South Africa is turning on itself

By Awande Buthelezi and Vishwas Satgar

Jacob Zuma is like Michael Jackson in Thriller, a master of the great disaster. He has played his endgame: you bring me down, I bring it all down.

The mass looting over the past few days is not a sign of revolution in our streets and on television. Instead, this is the coming to life of South Africa’s most scary nightmare: a society turning on itself in an orgy of large scale public violence.  More than 25 years of ANC misrule placed us on this trajectory as it produced a crisis-ridden society through AIDs denialism, a consistently high structural unemployment rate (now at 42%), rampant corruption, instability in higher education, the Marikana massacre, a dysfunctional state, an inadequate pandemic response and now factional divisions fuelling societal conflict. These failures explain the misery of the African majority but have also set the stage for South African society to kill itself.

Are we going to be victims or are we going to move beyond the nightmare of a degenerate national liberation politics? What we do now to stop the killing of our society will determine whether we have a post-ANC future. We are both from KwaZulu-Natal, with roots and strong family ties in the province. Awande has family living in communities in which violence has been perpetrated by members of those communities against workplaces – malls, factories and shops – that employ members from those very same communities. This community-worker divide challenges any crude ethnicisation of the violence; such as Zulus against Ramaphosa’s government. Vishwas has family in communities that have thrown up self-defence and armed protection units. From “Indian neighbourhoods” in the city of Pietermaritzburg, where Gandhi’s statue stands, to Stanger, Phoenix and beyond, fear, racial tension and division separate groups of mainly African looters and Indian residents.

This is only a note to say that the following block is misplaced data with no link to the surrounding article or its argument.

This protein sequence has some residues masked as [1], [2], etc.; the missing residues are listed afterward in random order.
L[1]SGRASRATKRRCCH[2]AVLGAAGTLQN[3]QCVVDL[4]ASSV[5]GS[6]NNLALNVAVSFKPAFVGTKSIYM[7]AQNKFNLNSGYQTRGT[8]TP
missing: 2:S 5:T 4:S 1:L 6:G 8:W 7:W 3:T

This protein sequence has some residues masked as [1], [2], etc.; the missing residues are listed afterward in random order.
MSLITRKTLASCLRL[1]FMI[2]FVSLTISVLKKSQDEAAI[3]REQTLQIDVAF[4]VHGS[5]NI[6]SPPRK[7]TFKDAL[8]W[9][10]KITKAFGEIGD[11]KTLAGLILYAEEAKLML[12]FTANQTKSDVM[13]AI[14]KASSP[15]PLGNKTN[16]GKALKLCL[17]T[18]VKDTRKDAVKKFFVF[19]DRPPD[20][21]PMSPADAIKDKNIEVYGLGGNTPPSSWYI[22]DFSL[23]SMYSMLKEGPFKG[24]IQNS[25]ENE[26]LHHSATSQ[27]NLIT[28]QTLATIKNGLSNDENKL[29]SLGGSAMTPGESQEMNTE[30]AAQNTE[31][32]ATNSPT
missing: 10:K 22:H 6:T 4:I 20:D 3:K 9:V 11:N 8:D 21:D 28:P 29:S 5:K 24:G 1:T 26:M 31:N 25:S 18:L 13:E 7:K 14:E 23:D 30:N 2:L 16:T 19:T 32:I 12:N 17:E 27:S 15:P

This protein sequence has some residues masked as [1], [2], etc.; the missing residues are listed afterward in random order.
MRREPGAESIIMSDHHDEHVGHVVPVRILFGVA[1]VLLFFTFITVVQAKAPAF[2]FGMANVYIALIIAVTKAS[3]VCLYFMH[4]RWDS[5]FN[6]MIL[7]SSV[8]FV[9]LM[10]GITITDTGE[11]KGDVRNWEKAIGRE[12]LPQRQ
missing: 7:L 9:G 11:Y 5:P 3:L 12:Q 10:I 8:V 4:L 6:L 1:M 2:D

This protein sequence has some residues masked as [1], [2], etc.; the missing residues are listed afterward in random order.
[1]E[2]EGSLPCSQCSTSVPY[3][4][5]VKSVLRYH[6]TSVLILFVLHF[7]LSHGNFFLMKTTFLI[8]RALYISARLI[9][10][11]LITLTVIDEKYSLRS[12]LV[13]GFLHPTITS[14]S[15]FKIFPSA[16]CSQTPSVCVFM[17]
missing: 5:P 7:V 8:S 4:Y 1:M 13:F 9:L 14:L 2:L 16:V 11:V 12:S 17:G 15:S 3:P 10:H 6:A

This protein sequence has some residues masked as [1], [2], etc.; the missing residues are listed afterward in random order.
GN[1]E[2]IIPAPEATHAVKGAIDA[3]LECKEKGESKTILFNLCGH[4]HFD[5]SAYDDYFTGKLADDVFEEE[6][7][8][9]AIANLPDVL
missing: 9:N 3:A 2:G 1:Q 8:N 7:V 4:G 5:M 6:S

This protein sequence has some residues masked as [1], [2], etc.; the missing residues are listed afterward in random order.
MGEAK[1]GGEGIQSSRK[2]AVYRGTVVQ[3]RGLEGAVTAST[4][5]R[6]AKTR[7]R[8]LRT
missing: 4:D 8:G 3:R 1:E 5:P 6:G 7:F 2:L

Despite how volatile and dangerous these fault-lines might be, this is not a race war and cannot be generalised into an African versus Indian conflict — though some insidious forces want it to become such.   When several trucks were burnt on the N3, after Zuma’s incarceration, what was striking was how ineffective the KwaZulu-Natal political power structure was in stemming the escalation. Institutions of Zulu nationalism, such as the Inkatha Freedom Party and Chief Mangosuthu Buthelezi, prime minister to the Zulu monarch, faded into the background — though the belated statement by the new Zulu monarch calling for an end to the violence must be acknowledged and welcomed. The Premier of the province sat neutralised in a deeply divided ANC, the general secretary of the South African Communist Party, who hails from Dambuza in Pietermaritzburg, put out a meek statement against the violence. Cosatu, which played a crucial role in community peace pacts in the early 1990s, vanished in the maelstrom of the moment.

What is emerging instead are local community leaders reaching out to each other across race and community divides. All are trying to secure a just peace and keep alive non-racial leadership. These are leaders that have been made by this crisis and will have to face a province in which destroyed shops, malls and factories are rebuilt and disrupted value chains cranked up again. These are the leaders that will have to deal with the food shortages. These are the leaders that will observe how middle classes of all races migrate out of the province as it becomes infamous as a paradise for looters. South Africa has to support this new leadership as it holds the line.

How do we analyse the violence? Zuma instigation is an obvious theory, but it breaks down in the unfolding chaos. The media optic was crude as it either collapsed everyone into a #FreeZuma protester or a looter.  It is clear there are different social forces driving the looting including organised criminal elements, starving people (over 30 million live in food-stress) and greedy opportunists (driving fancy cars and hauling away loot). Each of these elements requires a different strategy.

Zuma-linked instigators need to be tracked through social media network analysis of public statements inciting violence and arrested. Local crime intelligence needs to kick in and make the connection between existing crime networks and community hot-spots, even offering rewards for information leading to arrests. Opportunists need to be picked out and made to face the courts. The hungry should not be criminalised, but targeted for direct material support. The National Prosecuting Authority needs to  support the building of this evidence-based pipeline.